Running an airline is a tough industry, with many companies either folding or merging with rivals to survive. Being an airline passenger isn’t a walk in the park either, for a range of reasons anyone who’s ever been to an airport can easily enumerate.
Vaste, a four-year-old Fort Collins, Colorado-based transportation startup, thinks it has found a way to create a better experience for both airlines and their passengers. The big idea? To divide the check-in process by processing people into much smaller hubs closer to their homes, well before they get to their departure gate.
If everything goes according to plan, the customers will eventually be dropped off with just a jump, jump, and jump out of the plane where they are about to board.
Big ideas, of course, often start with the execution of smaller ones, and right now Landline, founded by Stanford grad David Sunde, is largely a bus service that transports people from regional hubs to major airports. It came about after Sunde spent nearly four years on and off the airline Surf Air, where he saw some of the challenges faced by regional airlines, from their expensive operations to pilot shortages.
Yet Landline already does more than just punch cards for passengers. It has already partnered with American Airlines, United Airlines and Sun Country Airlines, whose passengers unknowingly book trips with Vaste, which operates as a white-label service. As for travelers, they’ll hop on an American Airlines bus—if that’s the carrier—packed with AA programming and appointments, and that ride to the airport from the hub closer to their home is just built into the total cost of their ticket. .
Meanwhile, thanks to these partnerships, Landline is able to check in both the passengers and their luggage, so when they reach the airport, the last step left to do is to go through airport security.
That last step is of course not unimportant. The worst part of most passengers’ experiences are the long security lines. But Landline is also working on that. Sunde notes that it will indeed “change the game,” saying that Landline would not only become the first ground transportation company in the country to receive the Transportation Security Administration’s blessing, but he expects its approval to come.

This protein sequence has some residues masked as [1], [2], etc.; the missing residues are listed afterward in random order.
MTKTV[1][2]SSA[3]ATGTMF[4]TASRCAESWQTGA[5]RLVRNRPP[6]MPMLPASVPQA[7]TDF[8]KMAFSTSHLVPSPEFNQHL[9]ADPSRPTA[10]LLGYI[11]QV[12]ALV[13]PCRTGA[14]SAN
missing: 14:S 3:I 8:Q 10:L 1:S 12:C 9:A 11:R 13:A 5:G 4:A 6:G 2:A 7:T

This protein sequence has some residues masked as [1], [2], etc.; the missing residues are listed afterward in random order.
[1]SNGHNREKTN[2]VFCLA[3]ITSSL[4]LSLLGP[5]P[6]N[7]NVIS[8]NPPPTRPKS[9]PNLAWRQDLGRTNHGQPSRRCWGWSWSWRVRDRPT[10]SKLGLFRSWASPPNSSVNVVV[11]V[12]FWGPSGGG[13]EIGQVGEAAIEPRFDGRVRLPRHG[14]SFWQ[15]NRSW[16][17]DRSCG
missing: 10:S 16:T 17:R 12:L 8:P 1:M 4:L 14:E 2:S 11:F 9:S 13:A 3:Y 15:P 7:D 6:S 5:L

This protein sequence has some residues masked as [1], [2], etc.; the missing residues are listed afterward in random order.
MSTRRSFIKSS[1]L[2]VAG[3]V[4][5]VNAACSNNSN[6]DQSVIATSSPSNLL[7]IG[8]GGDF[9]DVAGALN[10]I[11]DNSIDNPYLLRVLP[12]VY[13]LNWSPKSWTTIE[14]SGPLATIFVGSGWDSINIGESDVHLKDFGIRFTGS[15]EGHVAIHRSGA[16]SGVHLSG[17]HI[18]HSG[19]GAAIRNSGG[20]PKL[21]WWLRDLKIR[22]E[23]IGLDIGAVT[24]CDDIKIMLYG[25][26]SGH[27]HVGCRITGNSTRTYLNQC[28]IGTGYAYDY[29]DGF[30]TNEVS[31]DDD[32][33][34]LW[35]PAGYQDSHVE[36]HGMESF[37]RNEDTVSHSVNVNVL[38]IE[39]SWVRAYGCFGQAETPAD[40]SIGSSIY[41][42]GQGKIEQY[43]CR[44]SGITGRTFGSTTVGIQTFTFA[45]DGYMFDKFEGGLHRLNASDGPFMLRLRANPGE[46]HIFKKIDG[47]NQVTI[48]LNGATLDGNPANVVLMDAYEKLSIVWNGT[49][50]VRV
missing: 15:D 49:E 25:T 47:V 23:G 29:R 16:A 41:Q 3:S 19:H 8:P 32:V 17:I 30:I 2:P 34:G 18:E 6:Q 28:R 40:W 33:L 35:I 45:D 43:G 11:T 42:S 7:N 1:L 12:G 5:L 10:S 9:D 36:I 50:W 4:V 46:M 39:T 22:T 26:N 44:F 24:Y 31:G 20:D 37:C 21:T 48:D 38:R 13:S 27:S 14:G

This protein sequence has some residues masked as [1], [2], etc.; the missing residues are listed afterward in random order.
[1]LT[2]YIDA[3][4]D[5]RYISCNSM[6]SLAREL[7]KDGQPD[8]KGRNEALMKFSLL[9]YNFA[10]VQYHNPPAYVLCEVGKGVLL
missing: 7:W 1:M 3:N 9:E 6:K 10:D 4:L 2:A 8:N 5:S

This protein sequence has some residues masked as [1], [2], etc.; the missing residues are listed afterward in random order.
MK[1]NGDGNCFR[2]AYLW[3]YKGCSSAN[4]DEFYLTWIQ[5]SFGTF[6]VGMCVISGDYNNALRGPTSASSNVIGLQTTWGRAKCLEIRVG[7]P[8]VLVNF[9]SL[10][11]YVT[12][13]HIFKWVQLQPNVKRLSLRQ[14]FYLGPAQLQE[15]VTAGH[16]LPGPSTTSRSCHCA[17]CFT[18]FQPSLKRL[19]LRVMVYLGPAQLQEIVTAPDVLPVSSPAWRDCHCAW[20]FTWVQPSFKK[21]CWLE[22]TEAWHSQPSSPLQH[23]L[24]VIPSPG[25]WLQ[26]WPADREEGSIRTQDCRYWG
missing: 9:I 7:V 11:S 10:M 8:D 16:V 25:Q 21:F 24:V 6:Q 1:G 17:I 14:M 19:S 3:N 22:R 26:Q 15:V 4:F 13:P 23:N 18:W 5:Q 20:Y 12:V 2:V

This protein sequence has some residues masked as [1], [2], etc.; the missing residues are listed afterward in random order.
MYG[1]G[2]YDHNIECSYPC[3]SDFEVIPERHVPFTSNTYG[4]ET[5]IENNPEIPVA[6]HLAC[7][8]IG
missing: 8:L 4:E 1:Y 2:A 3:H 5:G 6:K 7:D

“There is pre-existing regulatory approval for regional airlines; for us it will be a first if it happens, which is really cool,” said Sunde. “I always want to respect the TSA, and they take their time; we’ve been working with them for a long time. But I’m optimistic about it.” We got into more complicated things with success.”
Likely, the startup — which will eventually take passengers to a nearby gate — will get some help from investor Tusk Ventures, an outfit that has positioned itself as something of an expert at the intersection of technology and policy. (Business founder Bradley Tusk previously worked in politics and was an early advisor to Uber.)
Landline’s other backers include Upfront Ventures, Matchstick Ventures, Wildcat Capital and Drive Capital, which just led a $28 million round in the company that closed this week, bringing total funding to $38 million.
Meanwhile, the company is doing what it can to build infrastructure that will give it a solid foundation for the future. For example, while it has its own ground transportation certificate, it also has the insurance requirements and the safety and security team that would be required of a regional airline.
Now, with its newly raised capital, it can, as it were, put the pedal to the metal. Although it operates in nine cities in Wisconsin, Minnesota and Colorado, it will expand these as soon as possible.
It will also use some of that $28 million to add to its 100-strong team, about a quarter of whom work in the operation. (Many of the rest are drivers who are considered full-time employees of the company.) Sunde says the company’s main focus is building its own on-shore software development team to work on a door-to-door product that Landline currently owns. testing, where travelers don’t even have to drive to a nearby hub, but can be picked up at home.
It’s not a very sexy thing, but it could be an overlooked opportunity, especially given the congested state of airports right now, as well as customer frustration with most airlines.
“The future of the coach business is very much the idea that the airport no longer needs to be next to the runway,” says Sunde. “That could be in the basement of the building or in a shopping center. And we can move check-in and tax away from these places where it’s really hard to improve infrastructure.”
“I see that one day 100% in our future,” he adds.